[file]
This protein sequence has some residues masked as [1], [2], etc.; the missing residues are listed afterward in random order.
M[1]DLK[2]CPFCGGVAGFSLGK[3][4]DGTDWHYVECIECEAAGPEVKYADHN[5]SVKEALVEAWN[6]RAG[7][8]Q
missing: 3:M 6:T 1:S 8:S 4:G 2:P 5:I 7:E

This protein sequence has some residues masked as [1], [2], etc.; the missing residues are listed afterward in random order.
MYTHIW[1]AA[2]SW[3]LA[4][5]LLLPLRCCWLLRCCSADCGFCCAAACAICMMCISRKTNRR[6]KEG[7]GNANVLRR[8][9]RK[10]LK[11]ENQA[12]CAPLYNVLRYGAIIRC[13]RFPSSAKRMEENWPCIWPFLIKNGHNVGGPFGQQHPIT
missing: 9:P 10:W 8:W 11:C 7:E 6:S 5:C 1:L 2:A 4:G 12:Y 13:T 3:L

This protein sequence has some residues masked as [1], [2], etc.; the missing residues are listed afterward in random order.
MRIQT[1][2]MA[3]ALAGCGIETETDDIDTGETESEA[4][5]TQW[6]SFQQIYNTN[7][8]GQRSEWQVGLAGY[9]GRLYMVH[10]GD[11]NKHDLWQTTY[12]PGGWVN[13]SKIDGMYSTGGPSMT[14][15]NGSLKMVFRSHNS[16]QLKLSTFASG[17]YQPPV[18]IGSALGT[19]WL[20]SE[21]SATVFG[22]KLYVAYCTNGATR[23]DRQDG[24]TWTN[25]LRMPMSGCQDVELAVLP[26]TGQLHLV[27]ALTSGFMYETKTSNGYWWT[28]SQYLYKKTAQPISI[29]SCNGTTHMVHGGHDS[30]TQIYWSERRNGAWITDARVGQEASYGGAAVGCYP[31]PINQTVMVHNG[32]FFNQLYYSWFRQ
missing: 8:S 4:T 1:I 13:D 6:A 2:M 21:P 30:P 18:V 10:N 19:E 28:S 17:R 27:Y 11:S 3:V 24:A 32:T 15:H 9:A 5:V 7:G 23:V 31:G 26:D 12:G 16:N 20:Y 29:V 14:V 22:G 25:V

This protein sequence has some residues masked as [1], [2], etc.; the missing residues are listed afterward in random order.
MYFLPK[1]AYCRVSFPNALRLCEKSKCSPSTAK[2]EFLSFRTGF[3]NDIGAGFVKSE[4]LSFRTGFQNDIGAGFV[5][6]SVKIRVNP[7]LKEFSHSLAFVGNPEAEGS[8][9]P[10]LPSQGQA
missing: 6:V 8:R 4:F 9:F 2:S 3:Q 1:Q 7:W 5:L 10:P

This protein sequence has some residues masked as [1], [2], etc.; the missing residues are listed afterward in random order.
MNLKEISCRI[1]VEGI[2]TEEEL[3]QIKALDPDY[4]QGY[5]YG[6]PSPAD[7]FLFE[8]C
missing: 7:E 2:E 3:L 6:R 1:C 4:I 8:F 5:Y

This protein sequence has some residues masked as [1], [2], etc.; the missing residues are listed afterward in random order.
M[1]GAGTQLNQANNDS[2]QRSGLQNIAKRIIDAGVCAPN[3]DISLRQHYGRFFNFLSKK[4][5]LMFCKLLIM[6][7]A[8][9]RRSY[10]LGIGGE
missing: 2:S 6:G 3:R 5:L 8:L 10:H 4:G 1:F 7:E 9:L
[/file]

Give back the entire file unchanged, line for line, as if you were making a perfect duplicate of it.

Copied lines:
This protein sequence has some residues masked as [1], [2], etc.; the missing residues are listed afterward in random order.
M[1]DLK[2]CPFCGGVAGFSLGK[3][4]DGTDWHYVECIECEAAGPEVKYADHN[5]SVKEALVEAWN[6]RAG[7][8]Q
missing: 3:M 6:T 1:S 8:S 4:G 2:P 5:I 7:E

This protein sequence has some residues masked as [1], [2], etc.; the missing residues are listed afterward in random order.
MYTHIW[1]AA[2]SW[3]LA[4][5]LLLPLRCCWLLRCCSADCGFCCAAACAICMMCISRKTNRR[6]KEG[7]GNANVLRR[8][9]RK[10]LK[11]ENQA[12]CAPLYNVLRYGAIIRC[13]RFPSSAKRMEENWPCIWPFLIKNGHNVGGPFGQQHPIT
missing: 9:P 10:W 8:W 11:C 7:E 6:S 5:C 1:L 2:A 4:G 12:Y 13:T 3:L

This protein sequence has some residues masked as [1], [2], etc.; the missing residues are listed afterward in random order.
MRIQT[1][2]MA[3]ALAGCGIETETDDIDTGETESEA[4][5]TQW[6]SFQQIYNTN[7][8]GQRSEWQVGLAGY[9]GRLYMVH[10]GD[11]NKHDLWQTTY[12]PGGWVN[13]SKIDGMYSTGGPSMT[14][15]NGSLKMVFRSHNS[16]QLKLSTFASG[17]YQPPV[18]IGSALGT[19]WL[20]SE[21]SATVFG[22]KLYVAYCTNGATR[23]DRQDG[24]TWTN[25]LRMPMSGCQDVELAVLP[26]TGQLHLV[27]ALTSGFMYETKTSNGYWWT[28]SQYLYKKTAQPISI[29]SCNGTTHMVHGGHDS[30]TQIYWSERRNGAWITDARVGQEASYGGAAVGCYP[31]PINQTVMVHNG[32]FFNQLYYSWFRQ
missing: 8:S 4:T 1:I 13:D 6:A 2:M 21:P 30:P 18:V 10:N 19:E 28:S 17:R 27:Y 11:S 3:V 24:A 32:T 15:H 9:A 5:V 7:G 23:V 31:G 26:D 12:G 16:N 20:Y 29:V 14:V 22:G 25:V

This protein sequence has some residues masked as [1], [2], etc.; the missing residues are listed afterward in random order.
MYFLPK[1]AYCRVSFPNALRLCEKSKCSPSTAK[2]EFLSFRTGF[3]NDIGAGFVKSE[4]LSFRTGFQNDIGAGFV[5][6]SVKIRVNP[7]LKEFSHSLAFVGNPEAEGS[8][9]P[10]LPSQGQA
missing: 6:V 8:R 4:F 9:F 2:S 3:Q 1:Q 7:W 5:L 10:P

This protein sequence has some residues masked as [1], [2], etc.; the missing residues are listed afterward in random order.
MNLKEISCRI[1]VEGI[2]TEEEL[3]QIKALDPDY[4]QGY[5]YG[6]PSPAD[7]FLFE[8]C
missing: 7:E 2:E 3:L 6:R 1:C 4:I 8:F 5:Y

This protein sequence has some residues masked as [1], [2], etc.; the missing residues are listed afterward in random order.
M[1]GAGTQLNQANNDS[2]QRSGLQNIAKRIIDAGVCAPN[3]DISLRQHYGRFFNFLSKK[4][5]LMFCKLLIM[6][7]A[8][9]RRSY[10]LGIGGE
missing: 2:S 6:G 3:R 5:L 8:L 10:H 4:G 1:F 7:E 9:L